About this sample
About this sample
Words: 1080 |
6 min read
Published: Feb 11, 2023
Words: 1080|Pages: 2|6 min read
'Born a Crime' is a memoir written by South African comedian and actor, Trevor Noah. The book was published in 2016 and it tells the story of Noah's upbringing in South Africa during the time of apartheid. “Born a Crime” essay shows how the book covers his childhood and teenage years, and it provides a unique and personal perspective on the effects of apartheid on the lives of black South Africans.
In his book, Born A Crime, Trevor Noah describes encounters from his childhood in South Africa. Apartheid make difficult for his position on various parts of his life because his parents are different races, this causes a divide in the family and ultimately Trevor loses contact with his father. The apartheid soon ends but racial groups struggle to integrate themselves still dividing off into their racial groups even with opportunity of integration. Since Trevor was raised by his mother Patricia, he identifies himself as black but he looks like a colored person since he is mixed. This causes Trevor many problems because he is always put with colored kids who either resent him for his whiteness or think of him aw below them for his blackness, as a coping mechanism Trevor learns as many south african dialects as possible as a way to connect himself with others. When Trevor was 8 years old his mother married an abusive alcoholic named Abel. This man troubled the family for years until he was eventually arrested for attempted murderer. Unfortunately for the Noah family Abel wasn't incarcerated and walks free to this day. How did issues of race play out in Noah’s relationships and loved by his parents with those closest to him — his mother, father, grandparents? Family relates to their love by Trevor, relationship with him especially his mother, and relation Trevor Noah who he is today.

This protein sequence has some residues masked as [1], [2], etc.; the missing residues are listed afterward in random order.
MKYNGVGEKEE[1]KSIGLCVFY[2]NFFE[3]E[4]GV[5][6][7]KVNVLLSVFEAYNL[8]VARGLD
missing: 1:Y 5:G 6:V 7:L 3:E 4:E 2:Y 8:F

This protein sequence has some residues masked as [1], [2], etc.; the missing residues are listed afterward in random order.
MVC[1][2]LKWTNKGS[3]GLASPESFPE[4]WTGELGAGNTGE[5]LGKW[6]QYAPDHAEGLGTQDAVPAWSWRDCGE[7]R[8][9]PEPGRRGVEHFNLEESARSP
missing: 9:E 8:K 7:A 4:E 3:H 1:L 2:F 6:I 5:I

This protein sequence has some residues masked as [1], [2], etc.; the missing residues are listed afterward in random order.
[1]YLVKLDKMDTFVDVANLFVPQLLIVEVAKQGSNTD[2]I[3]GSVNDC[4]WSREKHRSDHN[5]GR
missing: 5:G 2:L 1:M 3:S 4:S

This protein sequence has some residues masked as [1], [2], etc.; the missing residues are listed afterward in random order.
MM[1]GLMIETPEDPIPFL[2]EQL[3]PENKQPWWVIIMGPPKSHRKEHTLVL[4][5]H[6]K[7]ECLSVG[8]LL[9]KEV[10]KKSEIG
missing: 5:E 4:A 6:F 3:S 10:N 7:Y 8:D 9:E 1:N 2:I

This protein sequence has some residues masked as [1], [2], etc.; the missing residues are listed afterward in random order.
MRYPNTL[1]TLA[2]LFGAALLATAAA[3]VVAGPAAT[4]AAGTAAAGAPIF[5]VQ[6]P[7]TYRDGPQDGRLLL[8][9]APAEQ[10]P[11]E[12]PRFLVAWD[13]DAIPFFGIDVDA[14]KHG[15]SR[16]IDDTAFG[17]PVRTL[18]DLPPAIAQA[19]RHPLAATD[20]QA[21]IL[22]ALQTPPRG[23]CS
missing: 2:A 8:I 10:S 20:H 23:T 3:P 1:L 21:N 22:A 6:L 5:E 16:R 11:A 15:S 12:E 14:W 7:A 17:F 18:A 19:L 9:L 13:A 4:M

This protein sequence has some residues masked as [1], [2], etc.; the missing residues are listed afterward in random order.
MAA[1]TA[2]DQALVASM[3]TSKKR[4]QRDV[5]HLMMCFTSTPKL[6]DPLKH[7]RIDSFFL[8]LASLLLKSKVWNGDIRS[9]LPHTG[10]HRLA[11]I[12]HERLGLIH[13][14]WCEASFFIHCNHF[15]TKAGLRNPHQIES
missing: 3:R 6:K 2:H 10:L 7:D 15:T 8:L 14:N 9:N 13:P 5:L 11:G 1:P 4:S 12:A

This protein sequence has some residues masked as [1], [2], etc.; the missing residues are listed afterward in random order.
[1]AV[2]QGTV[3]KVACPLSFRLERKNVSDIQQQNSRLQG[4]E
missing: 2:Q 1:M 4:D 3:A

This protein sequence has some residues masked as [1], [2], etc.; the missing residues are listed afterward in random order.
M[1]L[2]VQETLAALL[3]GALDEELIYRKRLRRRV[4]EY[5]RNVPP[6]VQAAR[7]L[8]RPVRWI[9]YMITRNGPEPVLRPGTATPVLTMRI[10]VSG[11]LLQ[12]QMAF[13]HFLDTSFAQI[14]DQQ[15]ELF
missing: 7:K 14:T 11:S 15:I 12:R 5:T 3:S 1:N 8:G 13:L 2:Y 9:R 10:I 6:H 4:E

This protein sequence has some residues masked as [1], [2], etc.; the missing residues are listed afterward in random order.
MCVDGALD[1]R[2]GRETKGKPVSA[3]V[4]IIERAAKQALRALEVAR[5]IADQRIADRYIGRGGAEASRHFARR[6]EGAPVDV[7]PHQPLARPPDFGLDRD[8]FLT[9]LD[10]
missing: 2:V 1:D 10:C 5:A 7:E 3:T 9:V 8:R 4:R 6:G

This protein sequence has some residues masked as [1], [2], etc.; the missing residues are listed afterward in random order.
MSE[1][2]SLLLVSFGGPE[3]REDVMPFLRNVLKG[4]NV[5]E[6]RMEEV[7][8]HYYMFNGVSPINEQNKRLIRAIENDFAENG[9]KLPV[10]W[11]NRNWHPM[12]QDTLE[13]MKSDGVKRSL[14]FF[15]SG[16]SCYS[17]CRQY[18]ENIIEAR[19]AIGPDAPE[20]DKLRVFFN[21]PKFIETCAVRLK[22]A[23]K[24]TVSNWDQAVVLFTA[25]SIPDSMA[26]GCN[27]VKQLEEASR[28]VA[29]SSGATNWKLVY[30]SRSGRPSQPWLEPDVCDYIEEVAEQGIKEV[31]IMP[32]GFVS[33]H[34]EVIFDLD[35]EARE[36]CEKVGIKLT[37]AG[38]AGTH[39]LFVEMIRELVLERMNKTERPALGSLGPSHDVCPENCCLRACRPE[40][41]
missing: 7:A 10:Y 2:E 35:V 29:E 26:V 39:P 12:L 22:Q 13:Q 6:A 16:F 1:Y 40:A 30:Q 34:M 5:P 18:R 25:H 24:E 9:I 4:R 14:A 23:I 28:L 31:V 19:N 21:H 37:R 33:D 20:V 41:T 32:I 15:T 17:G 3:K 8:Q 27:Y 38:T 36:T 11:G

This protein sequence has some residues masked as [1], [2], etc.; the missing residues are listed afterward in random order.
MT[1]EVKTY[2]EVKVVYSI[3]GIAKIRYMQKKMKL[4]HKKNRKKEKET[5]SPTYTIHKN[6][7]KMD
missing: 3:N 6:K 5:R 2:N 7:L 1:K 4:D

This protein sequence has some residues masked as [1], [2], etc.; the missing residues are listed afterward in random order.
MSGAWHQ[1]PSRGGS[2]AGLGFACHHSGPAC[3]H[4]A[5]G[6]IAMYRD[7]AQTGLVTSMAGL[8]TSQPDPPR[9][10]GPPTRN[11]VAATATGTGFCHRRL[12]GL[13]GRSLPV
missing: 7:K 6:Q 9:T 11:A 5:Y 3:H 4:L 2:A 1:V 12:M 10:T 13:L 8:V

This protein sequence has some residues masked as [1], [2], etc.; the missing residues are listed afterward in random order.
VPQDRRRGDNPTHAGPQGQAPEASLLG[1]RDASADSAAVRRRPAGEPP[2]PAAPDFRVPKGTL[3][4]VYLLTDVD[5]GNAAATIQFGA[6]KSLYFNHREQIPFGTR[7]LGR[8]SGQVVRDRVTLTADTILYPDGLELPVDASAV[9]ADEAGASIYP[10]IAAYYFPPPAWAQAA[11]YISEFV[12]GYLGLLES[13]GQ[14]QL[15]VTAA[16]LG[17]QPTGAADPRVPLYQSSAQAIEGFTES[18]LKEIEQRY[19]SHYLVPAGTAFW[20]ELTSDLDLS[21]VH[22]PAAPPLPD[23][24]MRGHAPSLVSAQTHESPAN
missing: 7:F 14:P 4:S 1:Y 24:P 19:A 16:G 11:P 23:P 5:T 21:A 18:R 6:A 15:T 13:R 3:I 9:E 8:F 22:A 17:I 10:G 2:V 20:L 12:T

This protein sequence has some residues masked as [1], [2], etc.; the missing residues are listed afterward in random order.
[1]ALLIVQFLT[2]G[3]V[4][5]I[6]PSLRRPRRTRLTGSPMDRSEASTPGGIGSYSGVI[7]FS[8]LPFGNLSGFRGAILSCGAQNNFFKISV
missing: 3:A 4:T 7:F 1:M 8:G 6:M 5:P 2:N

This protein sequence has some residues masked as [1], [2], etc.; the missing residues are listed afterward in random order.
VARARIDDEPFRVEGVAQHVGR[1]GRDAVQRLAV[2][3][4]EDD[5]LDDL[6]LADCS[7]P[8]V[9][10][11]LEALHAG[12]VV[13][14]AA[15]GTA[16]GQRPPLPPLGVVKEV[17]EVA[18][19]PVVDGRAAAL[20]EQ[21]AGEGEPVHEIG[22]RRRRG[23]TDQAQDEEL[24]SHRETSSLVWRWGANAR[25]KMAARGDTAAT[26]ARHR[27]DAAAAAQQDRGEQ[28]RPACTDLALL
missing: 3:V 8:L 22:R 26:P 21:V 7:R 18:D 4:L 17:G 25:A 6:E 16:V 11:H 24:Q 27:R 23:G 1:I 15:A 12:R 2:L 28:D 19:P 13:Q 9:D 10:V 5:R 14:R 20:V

It's demonstrating the effects of the apartheid, even within there own family, as well as showing that white privilege in a another perspective and relationship with his grandparent. Trevor's grandmother tell him as if he was white, despite Trevor being naughty and sharing the same blood she sees him as fragile, precious, making her feel as if it's not here place to touch him. At Trevor's young age he never challenged his family member's perception on race, stating that their views are false, instead he accepted it. Throughout the passage that another demonstration was used with his grandfather. His grandfather called me 'Mastah.' when he was in the car. He insisted that he sat in the back as if was chauffeur ‘Mastah must always sit in the backseat’. Trevor experienced different treatment from his family in many aspects. Connecting this to the way of life then the segregation and its benefits for the race that systematical put themselves above all. Trevor began to understand why would they push against a system made to empower you over others, despite it's negativity. The acceptance of double standards is what gave life to the apartheid for as long as it did.